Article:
Important Dates to Review on Credit Reports

How To Review Your Credit Reports

Taking the time to review important dates on your credit reports while learning about your credit reports can be an asset to your future. Noticing the dates on your credit reports/accounts can help you understand your scores better. A free credit report can be obtained once a year from the three major credit bureaus—Experian, Equifax and TransUnion. Please understand, this is a credit history report, you will not be provided with credit scores – those you must purchase. To get a copy of the scores closest to what mortgage bankers use (without hurting your credit) It is best to purchase your credit reports and scores from MyFICO.

When looking at the three credit bureau reports note the following dates:

The date you opened your account: Most people do not know that the length of their credit impacts their credit scores. Some of the factors that are considered in this calculation include, the age of your newest and oldest accounts, the average age of all of your accounts, the length of time that different types of credit accounts have been established and the length of time it’s been since those different types of credit accounts have been used.

If you have recently opened up a new credit account, this could be hurting your credit scores.  If you plan on receiving financing in the near future, opening new credit will not only reduce your scores, but it will also end up costing you higher pricing on the loan.  This cost could wind up being hundreds and thousands of dollars over the life of your loan.  Timing is very important when opening new credit, thus it is imperative to analyze your short term and long term goals before filling out an application.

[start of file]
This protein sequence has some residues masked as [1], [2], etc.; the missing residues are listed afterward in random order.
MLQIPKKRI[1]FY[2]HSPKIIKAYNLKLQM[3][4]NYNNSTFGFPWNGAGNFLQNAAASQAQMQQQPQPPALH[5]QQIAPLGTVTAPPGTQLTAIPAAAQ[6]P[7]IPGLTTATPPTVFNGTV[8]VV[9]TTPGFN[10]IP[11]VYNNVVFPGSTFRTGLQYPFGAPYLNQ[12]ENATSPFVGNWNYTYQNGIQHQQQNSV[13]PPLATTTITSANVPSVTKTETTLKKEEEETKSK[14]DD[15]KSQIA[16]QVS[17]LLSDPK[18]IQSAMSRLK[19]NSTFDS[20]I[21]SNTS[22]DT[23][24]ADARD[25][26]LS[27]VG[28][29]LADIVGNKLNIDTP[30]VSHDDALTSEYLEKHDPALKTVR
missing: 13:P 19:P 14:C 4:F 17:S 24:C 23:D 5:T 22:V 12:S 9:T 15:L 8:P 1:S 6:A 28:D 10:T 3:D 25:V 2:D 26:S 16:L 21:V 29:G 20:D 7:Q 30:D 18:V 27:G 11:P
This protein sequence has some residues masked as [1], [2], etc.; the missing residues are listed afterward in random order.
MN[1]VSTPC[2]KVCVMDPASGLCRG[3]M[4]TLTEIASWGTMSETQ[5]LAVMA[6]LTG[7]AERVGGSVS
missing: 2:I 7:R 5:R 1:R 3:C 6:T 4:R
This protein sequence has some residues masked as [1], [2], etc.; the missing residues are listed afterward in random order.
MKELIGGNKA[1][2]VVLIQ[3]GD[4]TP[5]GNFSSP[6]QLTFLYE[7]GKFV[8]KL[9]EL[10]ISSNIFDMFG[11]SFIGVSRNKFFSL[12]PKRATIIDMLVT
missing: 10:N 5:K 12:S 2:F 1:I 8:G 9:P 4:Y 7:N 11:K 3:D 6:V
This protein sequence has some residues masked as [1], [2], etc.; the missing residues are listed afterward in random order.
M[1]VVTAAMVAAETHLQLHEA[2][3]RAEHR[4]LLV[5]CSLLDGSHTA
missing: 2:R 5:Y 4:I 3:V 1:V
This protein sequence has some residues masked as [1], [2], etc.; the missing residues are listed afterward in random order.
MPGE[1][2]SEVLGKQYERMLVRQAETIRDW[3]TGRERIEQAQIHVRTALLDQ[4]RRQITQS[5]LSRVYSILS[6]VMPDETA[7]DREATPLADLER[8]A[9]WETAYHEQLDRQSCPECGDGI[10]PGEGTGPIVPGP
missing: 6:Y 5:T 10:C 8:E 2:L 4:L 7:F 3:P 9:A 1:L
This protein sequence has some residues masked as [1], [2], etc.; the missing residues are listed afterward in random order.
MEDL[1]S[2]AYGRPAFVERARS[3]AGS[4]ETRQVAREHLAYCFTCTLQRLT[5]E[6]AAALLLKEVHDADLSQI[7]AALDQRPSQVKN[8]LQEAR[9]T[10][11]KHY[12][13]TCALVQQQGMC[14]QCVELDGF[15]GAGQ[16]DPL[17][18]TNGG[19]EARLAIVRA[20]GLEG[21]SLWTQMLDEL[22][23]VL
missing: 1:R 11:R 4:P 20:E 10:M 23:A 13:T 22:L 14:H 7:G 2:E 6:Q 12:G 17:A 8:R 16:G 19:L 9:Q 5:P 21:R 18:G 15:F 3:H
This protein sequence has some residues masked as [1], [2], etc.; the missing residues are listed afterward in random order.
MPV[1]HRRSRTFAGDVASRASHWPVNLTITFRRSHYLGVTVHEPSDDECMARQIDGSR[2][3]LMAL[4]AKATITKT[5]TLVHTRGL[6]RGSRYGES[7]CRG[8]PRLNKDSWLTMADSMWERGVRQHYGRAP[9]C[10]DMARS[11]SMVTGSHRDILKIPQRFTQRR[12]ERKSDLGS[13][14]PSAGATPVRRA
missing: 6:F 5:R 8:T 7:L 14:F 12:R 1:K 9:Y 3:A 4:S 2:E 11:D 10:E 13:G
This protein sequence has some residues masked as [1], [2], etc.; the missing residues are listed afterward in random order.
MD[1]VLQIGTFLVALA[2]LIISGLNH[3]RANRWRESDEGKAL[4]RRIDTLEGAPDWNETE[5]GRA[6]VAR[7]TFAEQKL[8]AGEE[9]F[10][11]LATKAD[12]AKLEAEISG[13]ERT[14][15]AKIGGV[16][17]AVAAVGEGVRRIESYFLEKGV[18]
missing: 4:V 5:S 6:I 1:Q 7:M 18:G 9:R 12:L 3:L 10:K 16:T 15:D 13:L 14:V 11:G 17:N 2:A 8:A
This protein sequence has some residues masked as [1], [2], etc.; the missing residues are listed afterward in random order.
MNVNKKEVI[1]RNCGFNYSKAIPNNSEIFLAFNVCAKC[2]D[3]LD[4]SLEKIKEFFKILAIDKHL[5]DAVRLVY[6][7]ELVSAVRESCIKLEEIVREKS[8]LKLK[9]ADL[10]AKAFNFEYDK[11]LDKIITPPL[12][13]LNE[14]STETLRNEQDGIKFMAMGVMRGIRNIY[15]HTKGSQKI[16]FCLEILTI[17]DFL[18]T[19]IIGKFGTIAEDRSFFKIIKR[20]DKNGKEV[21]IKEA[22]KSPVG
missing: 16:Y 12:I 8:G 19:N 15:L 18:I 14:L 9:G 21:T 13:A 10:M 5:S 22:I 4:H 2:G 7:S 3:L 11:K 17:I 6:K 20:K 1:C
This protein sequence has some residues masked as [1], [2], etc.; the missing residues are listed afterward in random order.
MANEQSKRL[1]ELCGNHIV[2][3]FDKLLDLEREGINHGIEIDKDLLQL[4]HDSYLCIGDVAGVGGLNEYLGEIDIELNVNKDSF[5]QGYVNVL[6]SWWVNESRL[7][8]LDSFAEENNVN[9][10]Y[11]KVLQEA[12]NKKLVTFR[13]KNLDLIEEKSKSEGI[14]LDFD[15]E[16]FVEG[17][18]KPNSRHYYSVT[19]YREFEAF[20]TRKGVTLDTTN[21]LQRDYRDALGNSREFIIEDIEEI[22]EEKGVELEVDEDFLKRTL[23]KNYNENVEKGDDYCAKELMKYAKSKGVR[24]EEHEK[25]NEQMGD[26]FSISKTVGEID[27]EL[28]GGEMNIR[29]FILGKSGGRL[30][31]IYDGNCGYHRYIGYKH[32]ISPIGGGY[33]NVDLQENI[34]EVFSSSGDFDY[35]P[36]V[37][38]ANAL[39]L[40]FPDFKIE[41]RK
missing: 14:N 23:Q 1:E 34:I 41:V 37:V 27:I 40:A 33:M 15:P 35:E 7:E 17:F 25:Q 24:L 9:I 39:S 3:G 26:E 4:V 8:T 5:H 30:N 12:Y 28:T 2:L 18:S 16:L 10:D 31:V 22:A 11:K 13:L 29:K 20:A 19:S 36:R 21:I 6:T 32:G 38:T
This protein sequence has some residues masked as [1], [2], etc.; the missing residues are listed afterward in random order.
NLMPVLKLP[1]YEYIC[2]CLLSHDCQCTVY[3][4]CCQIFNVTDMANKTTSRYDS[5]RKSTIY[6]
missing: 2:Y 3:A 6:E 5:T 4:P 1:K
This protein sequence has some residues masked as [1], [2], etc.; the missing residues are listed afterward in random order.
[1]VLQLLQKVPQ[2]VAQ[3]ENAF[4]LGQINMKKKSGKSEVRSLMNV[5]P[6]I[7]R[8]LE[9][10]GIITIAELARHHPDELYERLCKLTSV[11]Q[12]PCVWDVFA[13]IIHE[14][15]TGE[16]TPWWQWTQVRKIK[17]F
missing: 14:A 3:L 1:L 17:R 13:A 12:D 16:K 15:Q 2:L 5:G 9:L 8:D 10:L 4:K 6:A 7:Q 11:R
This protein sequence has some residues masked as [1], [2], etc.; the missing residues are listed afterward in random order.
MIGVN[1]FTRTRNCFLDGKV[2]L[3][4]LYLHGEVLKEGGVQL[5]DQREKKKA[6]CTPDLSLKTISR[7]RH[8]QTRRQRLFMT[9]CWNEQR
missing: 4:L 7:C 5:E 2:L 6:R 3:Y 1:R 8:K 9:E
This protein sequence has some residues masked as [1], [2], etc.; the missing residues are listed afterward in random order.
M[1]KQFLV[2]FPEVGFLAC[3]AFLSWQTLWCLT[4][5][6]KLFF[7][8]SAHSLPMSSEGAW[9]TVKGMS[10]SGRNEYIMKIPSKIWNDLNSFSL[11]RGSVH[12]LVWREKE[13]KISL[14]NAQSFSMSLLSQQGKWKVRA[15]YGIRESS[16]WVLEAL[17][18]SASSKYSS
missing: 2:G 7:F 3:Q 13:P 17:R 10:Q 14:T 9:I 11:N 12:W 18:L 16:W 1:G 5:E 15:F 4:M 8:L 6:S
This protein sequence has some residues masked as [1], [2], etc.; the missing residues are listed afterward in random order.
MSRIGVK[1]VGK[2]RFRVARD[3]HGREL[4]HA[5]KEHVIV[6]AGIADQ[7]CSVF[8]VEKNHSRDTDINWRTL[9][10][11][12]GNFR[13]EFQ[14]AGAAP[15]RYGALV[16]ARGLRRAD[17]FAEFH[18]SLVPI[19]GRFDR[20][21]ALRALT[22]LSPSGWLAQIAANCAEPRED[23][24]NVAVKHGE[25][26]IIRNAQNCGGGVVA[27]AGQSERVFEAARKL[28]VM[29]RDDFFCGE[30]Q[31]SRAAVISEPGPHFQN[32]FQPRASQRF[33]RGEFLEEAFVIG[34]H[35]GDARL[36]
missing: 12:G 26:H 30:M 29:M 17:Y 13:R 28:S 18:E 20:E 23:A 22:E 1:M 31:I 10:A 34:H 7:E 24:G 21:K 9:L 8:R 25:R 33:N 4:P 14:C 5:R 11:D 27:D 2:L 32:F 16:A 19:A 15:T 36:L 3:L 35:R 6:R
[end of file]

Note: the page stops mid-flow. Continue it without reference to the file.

The date your account was closed: Paying off a loan or canceling a credit card will close your account. Because variety of credit has an impact on credit scores, if you lose a variety of credit category, this can drop scores.   An example would be paying off a car loan when it is the only installment credit on your credit profile.  When you close credit, what will still help your scores is the date it was opened.  As long as the account is on your credit (even if it is closed), the scores will still factor the open date into your average age of credit. However, once it drops off, it will take the date it was opened with it.  Closed accounts generally stay on credit anywhere between two and ten years.

The date your last revolving credit account balance was reported: Credit utilization impacts scores dramatically.  Credit card utilization refers to the ratio between your revolving debt balance and your revolving credit limits. Keeping your credit utilization below 10% is imperative to having a healthy credit report with little debt.   If you see a balance on your credit card that you paid off a few weeks ago, it means that the date your last revolving account balance was reported is prior to the date that you paid it.

The date of your credit file request: Whenever you apply for a new line of credit, there will be a hard credit inquiry, which can negatively impact your credit score. While these inquiries can stay on your credit report for up to two years, they will only affect your credit score for up to a year! Thus, the less hard inquiries you have on your credit report, the better.

Feel free to reach out to us if you have any credit questions or reports you would like reviewed!


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